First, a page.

Off The Wire: News for the Canadian media freelancer August 29-Sept 5

Once a week, we gather stories about the media business, journalism, writing, publishing, and freelancing—with a Canadian focus—and share them in Off the Wire. Who needs a water cooler?

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From Canada: 

From The U.S. and beyond:

Recently on Story Board:

  • Journalism interns — Share your experiences: Did you work as a journalism intern in Canada or the United States between 2013 and 2017? Researcher Errol Salamon would like to hear about your experiences for a textbook on labour issues facing media workers in North America…

Spot a story you think we should include in next week’s Off the Wire? Email the link to editor@thestoryboard.ca or tweet us at @storyboard_ca.

Posted on September 5, 2017 at 9:00 am by editor · LEAVE A COMMENT · Tagged with: ,

Journalism Interns: Share Your Experiences

Errol Salamon

Researcher Errol Salamon

Did you work as a journalism intern in Canada or the United States between 2013 and 2017? Researcher Errol Salamon would like to hear about your experiences for a textbook on labour issues facing media workers in North America.

Salamon is the work and labour editor of J-Source, and a visiting research scholar at the University of Pennsylvania. He’s creating the textbook and accompanying curriculum materials for use in college and university journalism, communications, media studies, cultural studies, sociology, and labour studies classes in Canada and the United States.

If you’re interested in participating in his research, your identity will be kept confidential. Your responses will become part of a book-length account of the working conditions and labour issues facing North American media workers, including interns, freelancers, and digital media workers.

Salamon is interested in hearing about what was beneficial and what could’ve been improved about your journalism internships. Willing subjects are asked to complete this short introductory questionnaire. Once you’ve completed the survey you’ll be contacted to set up a time for a short phone interview.

This project is supported by CWA Canada, the Canadian Media Guild’s parent union. It aims to  raise awareness about media workers’ rights and determine best practices for quality journalism in a digital age.

Posted on August 29, 2017 at 9:00 am by editor · LEAVE A COMMENT · Tagged with: , , ,

Off The Wire: News for the Canadian media freelancer August 22-28

Once a week, we gather stories about the media business, journalism, writing, publishing, and freelancing—with a Canadian focus—and share them in Off the Wire. Who needs a water cooler?

From Canada: MediaFreeLogo.2 SB

From The U.S. and beyond:

Recently on Story Board:

  • Freelancing as a parent: I talked with a few freelancing parents who assumed the primary caregiver role for their young children about how they managed, what they learned, and the advice they’d give for new parents or parents-to-be…

Spot a story you think we should include in next week’s Off the Wire? Email the link to editor@thestoryboard.ca or tweet us at @storyboard_ca.

Posted on August 28, 2017 at 9:00 am by editor · LEAVE A COMMENT · Tagged with: ,

Freelancing as a parent

by Brittany Duggan

child-1073638_1920As a dancer-turned-journalist, many of the new parents in my life have been freelancers. Paid maternity leaves are mostly foreign concepts and continuing to work has usually involved an impressive juggle of scheduling, creative childcare, and evolving expectations.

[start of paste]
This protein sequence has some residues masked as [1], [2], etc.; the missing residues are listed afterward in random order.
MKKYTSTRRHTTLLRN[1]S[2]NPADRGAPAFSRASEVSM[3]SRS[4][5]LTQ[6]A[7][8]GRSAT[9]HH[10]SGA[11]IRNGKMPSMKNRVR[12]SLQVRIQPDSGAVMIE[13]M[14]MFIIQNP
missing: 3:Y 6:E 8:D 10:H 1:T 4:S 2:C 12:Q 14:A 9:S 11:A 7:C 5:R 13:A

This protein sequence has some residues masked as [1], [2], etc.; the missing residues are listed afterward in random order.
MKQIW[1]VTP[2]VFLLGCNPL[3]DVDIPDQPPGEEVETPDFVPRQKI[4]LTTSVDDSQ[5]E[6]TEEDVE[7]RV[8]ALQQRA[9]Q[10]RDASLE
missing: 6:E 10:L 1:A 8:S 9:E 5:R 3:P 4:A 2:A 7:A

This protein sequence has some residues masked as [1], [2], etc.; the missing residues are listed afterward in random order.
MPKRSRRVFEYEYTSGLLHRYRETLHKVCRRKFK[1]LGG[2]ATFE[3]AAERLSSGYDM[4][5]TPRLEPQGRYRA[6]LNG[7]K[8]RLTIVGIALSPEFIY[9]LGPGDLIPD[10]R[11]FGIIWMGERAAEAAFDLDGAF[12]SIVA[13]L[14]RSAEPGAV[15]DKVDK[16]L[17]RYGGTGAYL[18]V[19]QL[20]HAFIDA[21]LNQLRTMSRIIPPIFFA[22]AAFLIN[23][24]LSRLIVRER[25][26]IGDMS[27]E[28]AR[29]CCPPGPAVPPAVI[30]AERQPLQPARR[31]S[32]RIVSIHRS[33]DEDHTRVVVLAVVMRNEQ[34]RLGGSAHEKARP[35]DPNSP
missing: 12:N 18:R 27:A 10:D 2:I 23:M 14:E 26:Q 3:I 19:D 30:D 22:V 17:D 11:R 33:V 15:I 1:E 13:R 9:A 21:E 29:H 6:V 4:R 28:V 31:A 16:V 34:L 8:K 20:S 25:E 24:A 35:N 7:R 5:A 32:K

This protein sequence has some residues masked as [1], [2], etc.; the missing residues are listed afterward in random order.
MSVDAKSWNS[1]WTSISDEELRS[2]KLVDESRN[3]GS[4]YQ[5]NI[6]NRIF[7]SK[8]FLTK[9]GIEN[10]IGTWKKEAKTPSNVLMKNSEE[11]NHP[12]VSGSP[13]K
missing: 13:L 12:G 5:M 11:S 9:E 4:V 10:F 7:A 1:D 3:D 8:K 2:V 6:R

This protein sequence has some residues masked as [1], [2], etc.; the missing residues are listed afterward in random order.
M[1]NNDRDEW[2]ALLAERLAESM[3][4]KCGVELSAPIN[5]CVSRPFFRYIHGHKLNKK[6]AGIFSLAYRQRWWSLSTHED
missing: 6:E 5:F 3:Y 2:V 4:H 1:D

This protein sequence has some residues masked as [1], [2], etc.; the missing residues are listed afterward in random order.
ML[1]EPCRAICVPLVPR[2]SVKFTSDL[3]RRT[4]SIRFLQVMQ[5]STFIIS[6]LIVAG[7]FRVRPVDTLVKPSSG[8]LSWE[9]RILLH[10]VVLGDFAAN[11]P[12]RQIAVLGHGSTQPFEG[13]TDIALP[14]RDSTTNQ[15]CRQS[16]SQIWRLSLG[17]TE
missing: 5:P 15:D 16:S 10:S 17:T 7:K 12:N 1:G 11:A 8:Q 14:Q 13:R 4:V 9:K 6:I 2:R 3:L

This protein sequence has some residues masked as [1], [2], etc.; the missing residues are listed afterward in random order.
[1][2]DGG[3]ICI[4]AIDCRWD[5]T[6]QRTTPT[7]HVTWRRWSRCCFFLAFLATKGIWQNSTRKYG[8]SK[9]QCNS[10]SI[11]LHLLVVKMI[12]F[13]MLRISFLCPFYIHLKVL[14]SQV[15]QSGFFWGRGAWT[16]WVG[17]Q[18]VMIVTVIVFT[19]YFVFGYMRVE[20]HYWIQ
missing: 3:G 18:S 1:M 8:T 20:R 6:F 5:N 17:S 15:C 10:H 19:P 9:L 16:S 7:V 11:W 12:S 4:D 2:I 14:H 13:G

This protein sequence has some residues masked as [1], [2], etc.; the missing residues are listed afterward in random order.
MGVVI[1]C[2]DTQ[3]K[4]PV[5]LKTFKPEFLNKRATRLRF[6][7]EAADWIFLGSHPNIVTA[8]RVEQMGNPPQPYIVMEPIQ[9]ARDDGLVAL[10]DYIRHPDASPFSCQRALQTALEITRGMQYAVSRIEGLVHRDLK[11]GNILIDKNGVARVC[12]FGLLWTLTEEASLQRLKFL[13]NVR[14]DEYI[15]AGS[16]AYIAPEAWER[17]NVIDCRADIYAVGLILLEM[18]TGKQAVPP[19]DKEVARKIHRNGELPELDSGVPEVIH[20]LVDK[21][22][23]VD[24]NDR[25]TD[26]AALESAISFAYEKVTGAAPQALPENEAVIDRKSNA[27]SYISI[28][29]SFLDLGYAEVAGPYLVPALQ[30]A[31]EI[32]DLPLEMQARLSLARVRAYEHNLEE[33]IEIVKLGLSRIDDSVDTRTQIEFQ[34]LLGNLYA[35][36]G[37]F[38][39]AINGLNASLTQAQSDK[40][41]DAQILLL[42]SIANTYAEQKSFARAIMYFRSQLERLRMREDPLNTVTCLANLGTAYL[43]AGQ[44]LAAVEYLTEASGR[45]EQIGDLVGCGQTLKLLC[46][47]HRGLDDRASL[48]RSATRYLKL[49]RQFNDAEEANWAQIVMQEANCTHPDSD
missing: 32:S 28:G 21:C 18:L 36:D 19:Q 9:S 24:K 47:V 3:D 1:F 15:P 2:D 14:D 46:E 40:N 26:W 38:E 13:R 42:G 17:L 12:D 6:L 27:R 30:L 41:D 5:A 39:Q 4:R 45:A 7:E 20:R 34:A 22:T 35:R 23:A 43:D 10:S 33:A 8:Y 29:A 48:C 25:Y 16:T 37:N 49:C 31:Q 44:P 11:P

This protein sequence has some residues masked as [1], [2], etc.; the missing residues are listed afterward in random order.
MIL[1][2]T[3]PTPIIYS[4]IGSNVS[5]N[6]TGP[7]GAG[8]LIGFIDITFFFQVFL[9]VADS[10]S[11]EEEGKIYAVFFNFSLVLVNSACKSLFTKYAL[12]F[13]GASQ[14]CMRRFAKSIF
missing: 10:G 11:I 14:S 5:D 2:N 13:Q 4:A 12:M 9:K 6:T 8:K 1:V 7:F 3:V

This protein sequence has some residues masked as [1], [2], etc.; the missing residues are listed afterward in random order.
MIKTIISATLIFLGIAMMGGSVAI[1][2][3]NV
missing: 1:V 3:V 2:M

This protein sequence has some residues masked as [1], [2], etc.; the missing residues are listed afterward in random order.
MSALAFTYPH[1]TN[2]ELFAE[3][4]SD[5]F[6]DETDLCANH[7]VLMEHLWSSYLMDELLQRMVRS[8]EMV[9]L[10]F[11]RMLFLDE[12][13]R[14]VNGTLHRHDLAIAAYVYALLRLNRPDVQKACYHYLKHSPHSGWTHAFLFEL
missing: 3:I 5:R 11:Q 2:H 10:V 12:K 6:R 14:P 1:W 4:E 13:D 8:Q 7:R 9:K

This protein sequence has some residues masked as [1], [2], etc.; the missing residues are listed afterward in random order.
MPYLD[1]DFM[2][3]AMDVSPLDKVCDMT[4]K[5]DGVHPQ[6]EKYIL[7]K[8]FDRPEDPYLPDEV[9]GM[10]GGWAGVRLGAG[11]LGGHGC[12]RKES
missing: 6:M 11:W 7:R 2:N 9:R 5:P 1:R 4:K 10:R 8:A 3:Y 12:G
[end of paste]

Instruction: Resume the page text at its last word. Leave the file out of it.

Many lines of work in Canada are made up of freelance or contract labour. In fact, a quarter of our country’s workplace is made up of non-traditional workers, according to a report from the human resources consulting firm Randstad released last year. And that number is only predicted to grow.

This means more and more parents have freelance work as their full-time work. And while freelancing lacks the security many people likely seek before thinking about having kids, many parents are figuring out how to make it work. In fact, for all the reasons people prefer freelancing — flexibility, variety — they’re finding it works in combination with parenting, too.

I talked with a few freelancing parents who assumed the primary caregiver role for their young children about how they managed, what they learned, and the advice they’d give for new parents or parents-to-be.

PLANNING FOR LEAVE

Self-employed individuals now have the option of paying into employment insurance benefits and receiving a certain amount for a maternity or paternity leave. Signing up is required at least 12 months before a baby is born and once you start, you’ll owe for the remainder of your freelance career.
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Posted on August 25, 2017 at 9:00 am by editor · LEAVE A COMMENT · Tagged with: ,

Off The Wire: News for the Canadian media freelancer August 15-21

Once a week, we gather stories about the media business, journalism, writing, publishing, and freelancing—with a Canadian focus—and share them in Off the Wire. Who needs a water cooler?

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From Canada: 

From The U.S. and beyond:

Recently on Story Board:

  • Pitching around staff writers: There are a few ways to observe and pitch the kinds of stories that staff writers have a harder time completing. After talking with a few Canadian editors, here’s what they advise…

Spot a story you think we should include in next week’s Off the Wire? Email the link to editor@thestoryboard.ca or tweet us at @storyboard_ca.

Posted on August 21, 2017 at 9:00 am by editor · LEAVE A COMMENT · Tagged with: ,

Pitching around staff writers

By Brittany Duggan

write-593333_1920As a freelancer, it’s hard to keep of track of which Canadian media outlets still have budgets for outsourcing.

“The Globe has a freeze on freelancers for another month,” a colleague told me recently while we brainstormed where to pitch a story. A Toronto editor told her this after a pitch she really liked.